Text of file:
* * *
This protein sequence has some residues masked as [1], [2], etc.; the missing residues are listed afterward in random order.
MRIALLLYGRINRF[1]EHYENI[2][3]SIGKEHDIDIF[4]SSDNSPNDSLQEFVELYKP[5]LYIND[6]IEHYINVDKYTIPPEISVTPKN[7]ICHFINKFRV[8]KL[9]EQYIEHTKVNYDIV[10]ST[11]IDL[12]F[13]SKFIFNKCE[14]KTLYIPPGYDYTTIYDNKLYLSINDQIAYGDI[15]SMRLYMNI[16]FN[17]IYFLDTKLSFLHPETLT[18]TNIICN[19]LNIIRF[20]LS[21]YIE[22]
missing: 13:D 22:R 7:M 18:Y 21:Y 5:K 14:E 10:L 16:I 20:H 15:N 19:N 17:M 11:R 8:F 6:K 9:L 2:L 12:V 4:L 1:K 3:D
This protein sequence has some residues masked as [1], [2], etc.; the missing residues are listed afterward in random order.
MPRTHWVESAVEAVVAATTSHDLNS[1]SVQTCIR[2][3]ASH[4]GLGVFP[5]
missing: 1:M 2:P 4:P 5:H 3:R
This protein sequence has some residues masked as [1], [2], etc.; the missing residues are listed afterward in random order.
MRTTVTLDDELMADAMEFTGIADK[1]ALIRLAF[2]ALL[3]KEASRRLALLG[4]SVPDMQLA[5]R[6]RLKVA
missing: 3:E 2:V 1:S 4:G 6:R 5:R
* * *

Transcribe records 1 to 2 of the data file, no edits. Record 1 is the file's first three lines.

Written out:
This protein sequence has some residues masked as [1], [2], etc.; the missing residues are listed afterward in random order.
MRIALLLYGRINRF[1]EHYENI[2][3]SIGKEHDIDIF[4]SSDNSPNDSLQEFVELYKP[5]LYIND[6]IEHYINVDKYTIPPEISVTPKN[7]ICHFINKFRV[8]KL[9]EQYIEHTKVNYDIV[10]ST[11]IDL[12]F[13]SKFIFNKCE[14]KTLYIPPGYDYTTIYDNKLYLSINDQIAYGDI[15]SMRLYMNI[16]FN[17]IYFLDTKLSFLHPETLT[18]TNIICN[19]LNIIRF[20]LS[21]YIE[22]
missing: 13:D 22:R 7:M 18:Y 21:Y 5:K 14:E 10:L 16:I 20:H 15:N 19:N 17:M 11:R 8:F 6:K 9:L 2:L 12:V 4:L 1:K 3:D
This protein sequence has some residues masked as [1], [2], etc.; the missing residues are listed afterward in random order.
MPRTHWVESAVEAVVAATTSHDLNS[1]SVQTCIR[2][3]ASH[4]GLGVFP[5]
missing: 1:M 2:P 4:P 5:H 3:R